/f/ is a marginal phoneme, appearing mostly in loanwords. Other than that, [f] also appears as the allophone of /v/ word-finally and before voiceless consonants.
/v/ has can be either a fricative [v] or an approximant [ʋ], but it's usually somewhere in between the two, a weak fricative. It has several allophones:
A lot of speakers pronounce /vu/ as [wu]. Some speakers always pronounce /v/ as [w] word-initially, except before front vowels.
/kv gv xv rv/ coalesce into [kʷ gʷ xʷ ɹʷ]
Many speakers pronounce /v/ as [ʋ] or [w] after /ɫ/, /j/ and /ʎ/
/v/ is devoiced to [f] word-finally and before voiceless consonants.
[ɣ] only appears as the allophone of /x/ before voiced stops and fricatives. A lot of speakers elide it completely (usually with compensatory lengthening) , pronouncing /pɔxdi/ as [pɔːdi] or [pɔdi] instead of [pɔɣdi].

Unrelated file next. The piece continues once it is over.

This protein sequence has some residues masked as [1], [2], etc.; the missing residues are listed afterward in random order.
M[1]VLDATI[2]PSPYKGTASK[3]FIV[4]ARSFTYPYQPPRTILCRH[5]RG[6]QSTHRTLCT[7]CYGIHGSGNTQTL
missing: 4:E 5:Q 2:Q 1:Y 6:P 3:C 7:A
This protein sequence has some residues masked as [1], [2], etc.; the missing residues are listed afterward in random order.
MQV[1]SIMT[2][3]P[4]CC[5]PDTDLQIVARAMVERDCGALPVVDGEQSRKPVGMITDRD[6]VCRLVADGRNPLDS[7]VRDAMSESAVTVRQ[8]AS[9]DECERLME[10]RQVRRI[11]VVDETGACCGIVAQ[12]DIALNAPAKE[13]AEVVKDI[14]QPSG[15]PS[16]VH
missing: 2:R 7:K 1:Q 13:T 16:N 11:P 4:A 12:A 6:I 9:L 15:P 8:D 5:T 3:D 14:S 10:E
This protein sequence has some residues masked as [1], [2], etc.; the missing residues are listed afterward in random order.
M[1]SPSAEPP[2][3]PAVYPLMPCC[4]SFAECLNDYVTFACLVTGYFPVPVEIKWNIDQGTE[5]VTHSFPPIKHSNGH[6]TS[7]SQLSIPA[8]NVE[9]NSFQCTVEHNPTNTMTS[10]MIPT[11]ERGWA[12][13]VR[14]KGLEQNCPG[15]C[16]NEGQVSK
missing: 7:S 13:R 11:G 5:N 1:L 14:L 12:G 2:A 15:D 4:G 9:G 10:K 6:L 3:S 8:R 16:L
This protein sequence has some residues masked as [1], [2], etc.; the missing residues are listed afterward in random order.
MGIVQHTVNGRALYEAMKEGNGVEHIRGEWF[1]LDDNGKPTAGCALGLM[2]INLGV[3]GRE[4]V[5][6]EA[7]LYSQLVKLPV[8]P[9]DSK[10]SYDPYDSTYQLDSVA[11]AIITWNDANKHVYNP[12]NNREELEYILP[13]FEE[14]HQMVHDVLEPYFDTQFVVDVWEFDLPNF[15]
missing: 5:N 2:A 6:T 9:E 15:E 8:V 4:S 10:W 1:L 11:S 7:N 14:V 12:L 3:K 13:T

A minority of speakers speakers may pronounce the intervocalic clusters /xr xɫ xʎ/ as [ɣr ɣɫ ɣʎ] or elide /x/ before these consonants, meaning that /axri/ may be pronounced as [aɣri], [aːri] or just [ari] instead of the usual [axri].
/n/ becomes [ŋ] before /k g x/. /ŋ/ as a separate phoneme is marginal and occours only word-initially. Many speakers elide this word-initial /ŋ/ altogether.
Several speakers pronounce word-initial /g/ as [ŋ]
/n/, /r/, /ɫ/ and /ʎ/ may be syllabic
/r/ is usually realized as a trilled [r], but may be sometimes a flapped [ɾ], especially when not syllabic